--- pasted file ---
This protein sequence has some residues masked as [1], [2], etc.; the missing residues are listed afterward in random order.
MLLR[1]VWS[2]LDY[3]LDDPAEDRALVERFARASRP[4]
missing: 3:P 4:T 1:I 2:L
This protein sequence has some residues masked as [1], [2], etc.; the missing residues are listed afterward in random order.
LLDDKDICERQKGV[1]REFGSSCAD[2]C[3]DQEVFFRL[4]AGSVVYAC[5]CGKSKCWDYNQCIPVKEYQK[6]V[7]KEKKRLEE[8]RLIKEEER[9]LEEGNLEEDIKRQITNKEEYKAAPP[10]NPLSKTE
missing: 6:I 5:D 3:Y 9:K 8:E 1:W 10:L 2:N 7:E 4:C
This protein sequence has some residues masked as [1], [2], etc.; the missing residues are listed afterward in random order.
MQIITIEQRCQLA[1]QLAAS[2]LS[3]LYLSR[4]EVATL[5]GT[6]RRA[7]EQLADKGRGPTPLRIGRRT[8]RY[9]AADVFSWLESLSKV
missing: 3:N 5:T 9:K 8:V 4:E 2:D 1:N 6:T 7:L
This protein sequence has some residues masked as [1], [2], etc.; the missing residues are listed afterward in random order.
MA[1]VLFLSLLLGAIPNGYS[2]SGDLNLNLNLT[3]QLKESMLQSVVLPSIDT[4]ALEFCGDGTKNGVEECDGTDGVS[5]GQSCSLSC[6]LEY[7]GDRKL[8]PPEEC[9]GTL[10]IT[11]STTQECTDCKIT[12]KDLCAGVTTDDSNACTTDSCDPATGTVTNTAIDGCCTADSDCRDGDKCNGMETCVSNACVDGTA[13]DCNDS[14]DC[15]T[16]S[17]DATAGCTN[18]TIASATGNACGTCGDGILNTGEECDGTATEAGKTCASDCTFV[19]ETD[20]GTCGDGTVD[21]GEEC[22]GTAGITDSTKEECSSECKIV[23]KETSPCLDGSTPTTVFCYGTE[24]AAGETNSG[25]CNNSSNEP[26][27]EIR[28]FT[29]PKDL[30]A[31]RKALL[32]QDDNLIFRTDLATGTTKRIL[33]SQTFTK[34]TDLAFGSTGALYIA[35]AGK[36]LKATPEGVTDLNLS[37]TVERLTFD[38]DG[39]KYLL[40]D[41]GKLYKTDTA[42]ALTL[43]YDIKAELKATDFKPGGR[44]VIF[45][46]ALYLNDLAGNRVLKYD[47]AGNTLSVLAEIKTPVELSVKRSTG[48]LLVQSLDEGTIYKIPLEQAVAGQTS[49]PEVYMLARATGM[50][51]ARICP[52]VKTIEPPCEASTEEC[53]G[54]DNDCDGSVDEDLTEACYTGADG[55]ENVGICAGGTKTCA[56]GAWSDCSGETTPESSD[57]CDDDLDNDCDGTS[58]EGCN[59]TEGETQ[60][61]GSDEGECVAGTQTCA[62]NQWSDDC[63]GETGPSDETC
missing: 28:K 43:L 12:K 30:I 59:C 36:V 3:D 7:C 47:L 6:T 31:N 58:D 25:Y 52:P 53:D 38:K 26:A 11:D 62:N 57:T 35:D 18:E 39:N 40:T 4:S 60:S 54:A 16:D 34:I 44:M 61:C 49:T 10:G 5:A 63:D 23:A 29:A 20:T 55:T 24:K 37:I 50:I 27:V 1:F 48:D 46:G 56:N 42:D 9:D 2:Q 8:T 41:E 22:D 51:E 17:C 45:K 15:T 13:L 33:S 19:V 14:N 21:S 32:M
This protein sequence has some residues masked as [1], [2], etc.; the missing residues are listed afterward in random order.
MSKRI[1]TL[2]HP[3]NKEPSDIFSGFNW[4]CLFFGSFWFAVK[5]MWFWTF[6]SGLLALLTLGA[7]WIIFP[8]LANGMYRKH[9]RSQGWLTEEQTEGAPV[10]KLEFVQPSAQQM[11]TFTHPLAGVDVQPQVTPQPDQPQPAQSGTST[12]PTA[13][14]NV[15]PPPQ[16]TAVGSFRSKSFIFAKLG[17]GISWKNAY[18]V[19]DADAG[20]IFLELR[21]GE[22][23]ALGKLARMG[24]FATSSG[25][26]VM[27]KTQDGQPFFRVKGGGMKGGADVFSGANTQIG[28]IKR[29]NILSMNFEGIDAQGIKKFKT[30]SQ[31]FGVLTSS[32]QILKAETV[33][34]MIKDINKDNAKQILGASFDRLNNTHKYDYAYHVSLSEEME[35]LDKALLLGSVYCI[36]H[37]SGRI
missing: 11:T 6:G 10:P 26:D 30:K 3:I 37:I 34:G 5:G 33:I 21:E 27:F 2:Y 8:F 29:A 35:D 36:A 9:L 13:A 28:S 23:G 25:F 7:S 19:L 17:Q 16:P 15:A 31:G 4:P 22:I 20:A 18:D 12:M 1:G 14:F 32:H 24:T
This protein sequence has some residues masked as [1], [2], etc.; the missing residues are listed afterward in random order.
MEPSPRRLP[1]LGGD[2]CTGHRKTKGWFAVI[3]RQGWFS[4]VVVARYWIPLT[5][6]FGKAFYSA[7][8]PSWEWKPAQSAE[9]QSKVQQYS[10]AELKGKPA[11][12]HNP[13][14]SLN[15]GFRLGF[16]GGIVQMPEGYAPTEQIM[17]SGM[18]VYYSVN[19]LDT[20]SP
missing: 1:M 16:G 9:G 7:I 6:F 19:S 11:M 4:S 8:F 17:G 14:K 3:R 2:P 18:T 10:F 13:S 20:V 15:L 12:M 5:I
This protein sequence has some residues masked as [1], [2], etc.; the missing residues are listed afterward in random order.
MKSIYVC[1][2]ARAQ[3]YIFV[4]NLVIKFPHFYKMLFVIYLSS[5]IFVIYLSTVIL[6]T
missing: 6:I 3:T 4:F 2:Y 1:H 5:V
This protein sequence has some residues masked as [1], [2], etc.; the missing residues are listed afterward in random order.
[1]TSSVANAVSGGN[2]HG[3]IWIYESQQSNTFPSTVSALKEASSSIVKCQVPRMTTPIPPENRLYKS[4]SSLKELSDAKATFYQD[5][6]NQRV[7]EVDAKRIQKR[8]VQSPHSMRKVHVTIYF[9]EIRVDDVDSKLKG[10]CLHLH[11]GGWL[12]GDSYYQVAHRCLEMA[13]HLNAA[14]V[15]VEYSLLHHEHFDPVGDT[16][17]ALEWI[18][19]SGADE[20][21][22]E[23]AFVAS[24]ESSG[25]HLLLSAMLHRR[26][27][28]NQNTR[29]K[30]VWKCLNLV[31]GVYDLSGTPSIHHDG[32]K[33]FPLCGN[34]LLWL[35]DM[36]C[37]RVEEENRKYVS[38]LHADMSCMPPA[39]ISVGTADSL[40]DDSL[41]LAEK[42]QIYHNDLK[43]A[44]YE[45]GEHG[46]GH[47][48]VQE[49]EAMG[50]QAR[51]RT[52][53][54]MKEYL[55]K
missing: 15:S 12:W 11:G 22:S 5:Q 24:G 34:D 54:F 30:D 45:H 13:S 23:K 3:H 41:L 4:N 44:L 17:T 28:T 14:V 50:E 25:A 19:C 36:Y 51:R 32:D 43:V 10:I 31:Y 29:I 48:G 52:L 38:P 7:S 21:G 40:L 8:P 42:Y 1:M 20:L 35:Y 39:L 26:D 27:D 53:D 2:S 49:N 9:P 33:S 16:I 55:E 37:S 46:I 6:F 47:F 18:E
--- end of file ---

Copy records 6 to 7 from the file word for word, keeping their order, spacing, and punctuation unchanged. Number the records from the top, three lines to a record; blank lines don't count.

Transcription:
This protein sequence has some residues masked as [1], [2], etc.; the missing residues are listed afterward in random order.
MEPSPRRLP[1]LGGD[2]CTGHRKTKGWFAVI[3]RQGWFS[4]VVVARYWIPLT[5][6]FGKAFYSA[7][8]PSWEWKPAQSAE[9]QSKVQQYS[10]AELKGKPA[11][12]HNP[13][14]SLN[15]GFRLGF[16]GGIVQMPEGYAPTEQIM[17]SGM[18]VYYSVN[19]LDT[20]SP
missing: 1:M 16:G 9:G 7:I 6:F 19:S 11:M 4:S 8:F 17:G 14:K 3:R 2:P 18:T 10:F 13:S 20:V 15:L 12:M 5:I
This protein sequence has some residues masked as [1], [2], etc.; the missing residues are listed afterward in random order.
MKSIYVC[1][2]ARAQ[3]YIFV[4]NLVIKFPHFYKMLFVIYLSS[5]IFVIYLSTVIL[6]T
missing: 6:I 3:T 4:F 2:Y 1:H 5:V